Night Swim Is a Shallow Execution of a Ludicrous Horror Premise

Blumhouse's killer swimming pool movie is the first big disappointment of 2024.

Woman in water with mist around, reflecting on life with a contemplative look.
Universal Pictures
Inverse Reviews

Horror fans have confronted their fair share of haunted houses, haunted vehicles, haunted recliners (I swear), and more, but 2024 is starting off with a bizarre plunge into haunted swimming pool lore. Bryce McGuire's Night Swim exhibits sizable amounts of The Amityville Horror energy, except it's an evil swimming pool instead of an evil house — but it's nowhere near as good. The writer and director thinly stretches his co-created short film of the same name into a feature about the horrors of chlorinated suburban waters.

If that sounds like a silly premise, you're correct. McGuire summons a surprisingly unique backstory for the pool's deadly intentions, but the visuals of possession by drain gunk or neighborhood barbecues gone awry don't match the script's clever approach. Night Swim is not without its dreadfully tense underwater thrills, but it earns too many mood-breaking laughs to be a total success.

Amélie Hoeferle as Izzy Waller, Gavin Warren as Elliot Waller, Nancy Lenehan as Kay, Wyatt Russell as Ray Waller and Kerry Condon as Eve Waller in Night Swim.

Universal Pictures

Wyatt Russell gets to stretch his horror muscles as Ray Waller, a former Milwaukee Brewers third baseman left rehabbing a potentially career-ending, life-threatening muscular condition. Kerry Condon plays a compassionate stabilizing force in Eve, as the Wallers move into a competitively priced home with one winning factor: a brag-worthy backyard pool. The highlight is a source of immediate joy for the new residents, especially daughter Izzy (Amélie Hoeferle) and son Elliot (Gavin Warren)... until the visions start. Shadowy figures interrupt midnight dips as beady eyes peer through tainted waters, or so most Wallers claim. Everyone but Ray senses hostility in and around the pool, because he believes their naturally sourced water is curing his illness.

McGuire's not very shy about the film's influences, whether intentional or not. Two sequences might as well be Pennywise's trickery, mainly when Elliot communicates with a soft voice squeezing through an open filter slot like it's a sewer grate. Latin American folklore is represented by how entities resemble La Llorona's behavior, while soggy Japanese horror titles like Dark Water feel responsible for interpretations of mucky demonic wetness. Cinematographer Charlie Sarroff taps into primordial aquatic fears prevalent in anyone who watched Jaws too young or spent nights Googling thalassophobia imagery — the latter respectful of how water nourishes our planet, but can snuff us out in a blink. Night Swim plays like an amalgamation of better H2-O-Hell-No nightmares, but does enough turning that into an appropriate exploitation of our childhood paranoias about what lies beneath the surface.

Then again, the inherent ridiculousness of a family spooked senseless by their chemically balanced swimming pool weakens whatever terrors strike. All the pool-based setups work: Marco Polo, diving for quarters, even the back-and-forth camera rig meant to mimic the eyesight of an adequately practiced swimmer. Not so effective are plot fragments intended to advance the overall story, which instead land with a thud or, even worse, a cackle from the audience. Night Swim plays too narratively straight as Eve frantically researches prior victims of the pool or other aspects from the third act I shan't mention, which downgrades energy levels. The logline is sheer lunacy, and yet the film’s execution mimics the direness of a Conjuring movie. Not to say Night Swim should be the next Death Bed: The Bed That Eats, but it’s disappointing just how ordinary this otherwise unorthodox concept becomes.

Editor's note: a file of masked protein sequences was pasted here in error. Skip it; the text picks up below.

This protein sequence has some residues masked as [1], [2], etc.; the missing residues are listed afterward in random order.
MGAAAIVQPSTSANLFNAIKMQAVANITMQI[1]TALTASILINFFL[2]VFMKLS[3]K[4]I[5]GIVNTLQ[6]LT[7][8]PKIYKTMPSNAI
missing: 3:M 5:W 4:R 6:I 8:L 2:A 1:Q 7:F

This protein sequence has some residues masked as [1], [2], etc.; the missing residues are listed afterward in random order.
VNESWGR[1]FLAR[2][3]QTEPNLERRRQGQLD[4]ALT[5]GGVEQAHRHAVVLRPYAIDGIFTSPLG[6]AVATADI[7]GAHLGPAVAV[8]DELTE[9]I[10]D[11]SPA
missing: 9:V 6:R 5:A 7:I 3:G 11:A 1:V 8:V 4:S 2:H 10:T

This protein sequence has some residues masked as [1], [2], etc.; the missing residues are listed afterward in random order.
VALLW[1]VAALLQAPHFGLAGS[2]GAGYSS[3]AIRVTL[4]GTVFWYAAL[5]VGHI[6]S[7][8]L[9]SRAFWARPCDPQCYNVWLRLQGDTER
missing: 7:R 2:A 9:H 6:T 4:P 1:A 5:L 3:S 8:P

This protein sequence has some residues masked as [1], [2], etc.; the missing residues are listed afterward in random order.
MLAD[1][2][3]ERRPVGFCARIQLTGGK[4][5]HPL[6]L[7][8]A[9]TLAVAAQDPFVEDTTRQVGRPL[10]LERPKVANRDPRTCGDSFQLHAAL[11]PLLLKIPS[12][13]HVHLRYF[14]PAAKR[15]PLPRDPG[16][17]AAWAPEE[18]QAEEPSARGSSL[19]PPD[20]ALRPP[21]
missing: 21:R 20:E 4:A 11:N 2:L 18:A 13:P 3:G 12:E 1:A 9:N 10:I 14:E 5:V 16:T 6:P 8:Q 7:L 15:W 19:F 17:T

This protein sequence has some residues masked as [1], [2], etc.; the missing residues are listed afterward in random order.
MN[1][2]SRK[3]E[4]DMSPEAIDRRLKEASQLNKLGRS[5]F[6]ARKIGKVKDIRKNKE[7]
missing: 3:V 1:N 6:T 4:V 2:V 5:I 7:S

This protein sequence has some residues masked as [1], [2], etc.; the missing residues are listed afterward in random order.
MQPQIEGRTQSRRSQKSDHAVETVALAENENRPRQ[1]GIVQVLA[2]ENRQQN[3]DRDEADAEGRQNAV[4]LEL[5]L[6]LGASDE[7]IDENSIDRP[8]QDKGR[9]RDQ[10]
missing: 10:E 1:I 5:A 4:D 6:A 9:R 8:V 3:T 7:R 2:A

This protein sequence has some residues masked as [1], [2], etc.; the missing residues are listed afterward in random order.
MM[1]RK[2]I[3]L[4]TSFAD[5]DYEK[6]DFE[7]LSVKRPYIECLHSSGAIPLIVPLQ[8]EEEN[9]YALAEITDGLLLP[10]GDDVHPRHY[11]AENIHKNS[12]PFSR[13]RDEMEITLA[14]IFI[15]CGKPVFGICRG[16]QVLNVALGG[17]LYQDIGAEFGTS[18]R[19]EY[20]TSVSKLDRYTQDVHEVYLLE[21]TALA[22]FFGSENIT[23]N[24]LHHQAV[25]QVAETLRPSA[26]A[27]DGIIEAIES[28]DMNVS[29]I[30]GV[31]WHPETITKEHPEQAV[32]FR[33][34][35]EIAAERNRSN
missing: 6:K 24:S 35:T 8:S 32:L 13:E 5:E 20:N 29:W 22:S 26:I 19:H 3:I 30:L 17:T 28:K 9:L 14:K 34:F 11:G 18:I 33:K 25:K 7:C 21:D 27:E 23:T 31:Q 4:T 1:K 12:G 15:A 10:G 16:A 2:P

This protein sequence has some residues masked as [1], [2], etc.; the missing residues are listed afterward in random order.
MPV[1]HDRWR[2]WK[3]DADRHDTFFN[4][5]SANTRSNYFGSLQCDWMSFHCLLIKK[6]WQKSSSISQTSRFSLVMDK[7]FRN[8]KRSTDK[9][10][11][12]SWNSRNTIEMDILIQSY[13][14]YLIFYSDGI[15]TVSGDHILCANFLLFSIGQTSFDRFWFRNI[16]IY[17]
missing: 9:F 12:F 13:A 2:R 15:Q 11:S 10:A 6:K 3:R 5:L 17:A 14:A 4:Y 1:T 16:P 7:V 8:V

Kerry Condon’s talents feel wasted in Night Swim.

Universal Pictures

There's no particular blame to place on McGuire's cast, who play their parts as pawns in the pool's manipulative game (for real). Russell and Condon are suitable for their specific horror archetypes, although some of Russell's line readings are out of sync with the emotions we're meant to feel at a given moment. The kiddies are tortured appropriately, and squeal through their encounters on cue. McGuire invents some groovy scares as the bloated, pruned corpses of forgotten drowned swimmers trick Izzy and Elliot, but the filler context between swim hauntings doesn't offer any actor a chance to shine. Even Russell, who has the most freedom to nail a swelling performance throughout a George Lutz-type evolution, feels limited by the film’s scope.

Night Swim epitomizes that phrase "you can do better, you can do worse." It's a wade into the shallow end of horror storytelling that achieves over the bare minimum, nervy in short bursts but never utterly terrifying. McGuire doesn't quite doom the pool industry like Steven Spielberg chased tourists away from beaches, despite a few eerie supernatural spooks involving inflatable tubes or diving boards. Night Swim is an alright aquatic horror tale that suffers when it's on land, which is a real bummer considering the cast involved. And whatever big swings it makes never knock this feature-length adaptation out of the park.

Night Swim opens in theaters on January 5.

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